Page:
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HAND BRAKE MASTERS EXPLAINED
The numbers refer to millimeters - the first number is the bore diameter size (area that pushes the fluid), the second number is the pivot distance between the pistons push rod center and the pivot center.
The main difference in master cylinder size as it relates to our use: - 19 and 20 mm masters are typically used to drive (2) four piston calipers - 16mm are typically used on a single four piston caliper (some bikes only have 1 disc) - 13mm is typically used on a one or two piston caliper This is due to the amount of fluid that the master's bore is designed to move to the calipers.
What does this mean to us? well, for handbrake purposes, you would match the master size to the handbrake caliper size as appropriate or choose a different size based on the feel that you are looking for. i.e. A Large master used on a small caliper will have a very hard feel with little lever travel as it is trying to move a lot of fluid and has nowhere to move it to. Conversely, if you used a 13mm master with a four piston caliper, you will have a very soft lever with lots of travel (which some may like better as its more variable control).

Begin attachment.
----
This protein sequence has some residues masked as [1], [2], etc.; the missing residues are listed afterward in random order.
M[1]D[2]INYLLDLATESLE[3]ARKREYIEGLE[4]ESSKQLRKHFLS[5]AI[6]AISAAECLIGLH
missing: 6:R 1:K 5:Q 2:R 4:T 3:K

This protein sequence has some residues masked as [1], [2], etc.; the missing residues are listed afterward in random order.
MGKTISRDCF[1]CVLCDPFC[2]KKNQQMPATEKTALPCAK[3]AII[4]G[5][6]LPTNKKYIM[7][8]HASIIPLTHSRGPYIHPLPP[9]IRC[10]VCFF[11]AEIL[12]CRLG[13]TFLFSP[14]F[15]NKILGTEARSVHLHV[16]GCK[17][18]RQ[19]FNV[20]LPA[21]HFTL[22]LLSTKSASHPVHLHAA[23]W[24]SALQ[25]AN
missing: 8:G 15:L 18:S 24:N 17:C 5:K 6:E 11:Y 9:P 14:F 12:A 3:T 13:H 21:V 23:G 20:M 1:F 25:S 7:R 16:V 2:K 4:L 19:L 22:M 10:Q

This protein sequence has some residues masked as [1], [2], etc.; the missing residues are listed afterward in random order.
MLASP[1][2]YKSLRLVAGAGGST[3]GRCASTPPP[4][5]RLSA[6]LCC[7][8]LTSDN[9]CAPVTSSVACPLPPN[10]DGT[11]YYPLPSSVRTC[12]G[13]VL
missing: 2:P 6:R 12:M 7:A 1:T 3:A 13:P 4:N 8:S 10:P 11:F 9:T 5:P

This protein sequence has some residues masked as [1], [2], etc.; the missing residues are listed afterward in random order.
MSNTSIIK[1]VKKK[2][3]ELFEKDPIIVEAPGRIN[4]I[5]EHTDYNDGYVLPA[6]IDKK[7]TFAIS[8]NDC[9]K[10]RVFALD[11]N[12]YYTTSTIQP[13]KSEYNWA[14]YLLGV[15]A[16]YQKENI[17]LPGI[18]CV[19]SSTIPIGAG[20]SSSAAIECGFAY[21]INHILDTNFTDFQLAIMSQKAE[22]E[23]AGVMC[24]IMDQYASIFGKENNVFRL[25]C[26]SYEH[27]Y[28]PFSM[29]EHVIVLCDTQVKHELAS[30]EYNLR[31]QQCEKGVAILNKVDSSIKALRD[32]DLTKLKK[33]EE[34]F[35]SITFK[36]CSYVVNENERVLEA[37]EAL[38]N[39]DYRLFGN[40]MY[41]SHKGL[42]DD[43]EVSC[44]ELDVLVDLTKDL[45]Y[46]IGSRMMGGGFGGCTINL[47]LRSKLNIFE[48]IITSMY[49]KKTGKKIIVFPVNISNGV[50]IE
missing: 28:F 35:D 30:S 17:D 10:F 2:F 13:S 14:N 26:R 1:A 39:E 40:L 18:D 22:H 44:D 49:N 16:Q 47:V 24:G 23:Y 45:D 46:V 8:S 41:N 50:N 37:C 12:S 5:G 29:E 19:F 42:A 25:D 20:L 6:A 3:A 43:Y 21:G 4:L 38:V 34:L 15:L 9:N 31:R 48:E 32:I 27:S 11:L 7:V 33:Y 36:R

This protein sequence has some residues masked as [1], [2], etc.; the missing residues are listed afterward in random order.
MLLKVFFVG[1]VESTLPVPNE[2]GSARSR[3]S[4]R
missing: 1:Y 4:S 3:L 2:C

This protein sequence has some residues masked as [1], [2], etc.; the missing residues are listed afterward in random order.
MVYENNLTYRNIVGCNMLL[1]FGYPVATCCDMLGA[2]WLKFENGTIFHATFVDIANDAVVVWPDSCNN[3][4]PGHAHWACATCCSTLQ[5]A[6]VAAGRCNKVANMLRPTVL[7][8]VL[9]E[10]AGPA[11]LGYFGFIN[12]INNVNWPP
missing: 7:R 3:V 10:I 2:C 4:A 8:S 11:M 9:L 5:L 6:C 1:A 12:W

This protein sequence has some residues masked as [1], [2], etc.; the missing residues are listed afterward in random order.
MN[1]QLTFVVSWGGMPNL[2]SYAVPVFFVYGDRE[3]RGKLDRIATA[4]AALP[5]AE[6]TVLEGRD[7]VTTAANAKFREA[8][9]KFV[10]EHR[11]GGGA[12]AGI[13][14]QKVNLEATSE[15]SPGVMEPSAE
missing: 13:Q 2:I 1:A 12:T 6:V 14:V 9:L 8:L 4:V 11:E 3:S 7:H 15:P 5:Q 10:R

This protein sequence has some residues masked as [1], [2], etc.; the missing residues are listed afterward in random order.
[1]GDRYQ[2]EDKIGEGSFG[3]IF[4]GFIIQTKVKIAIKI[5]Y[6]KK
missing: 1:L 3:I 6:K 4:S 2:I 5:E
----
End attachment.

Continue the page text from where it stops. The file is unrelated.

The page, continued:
When talking about the 'feel' of the brake system, the key to the whole issue is the master cylinder piston size. - Smaller will give higher psi at the calipers, but will have more lever travel. - Same size will do the same psi as your input. - Larger will have less psi at the calipers with less lever travel, so to get equal power you have to squeeze harder. The lever ratio will play a factor too. The length of the lever from the pivot to the plunger rod as compared to the length of the lever where it is gripped will make a difference too.
Simple sizing explanation: Basically the master holds a certain amount of fluid and the caliper does as well. If that amount doesn't match it will change the feel of the lever. So if the master holds a lot and the caliper hold a lot less, when you squeeze the lever, it tries to move a lot of fluid with no where for it to go so the lever moves a small amount and gets hard fast and requires more pull effort from your hand. If the master is smaller than the caliper fluid capacity the opposite occurs where you have a lot of lever travel to move enough fluid to fill the caliper.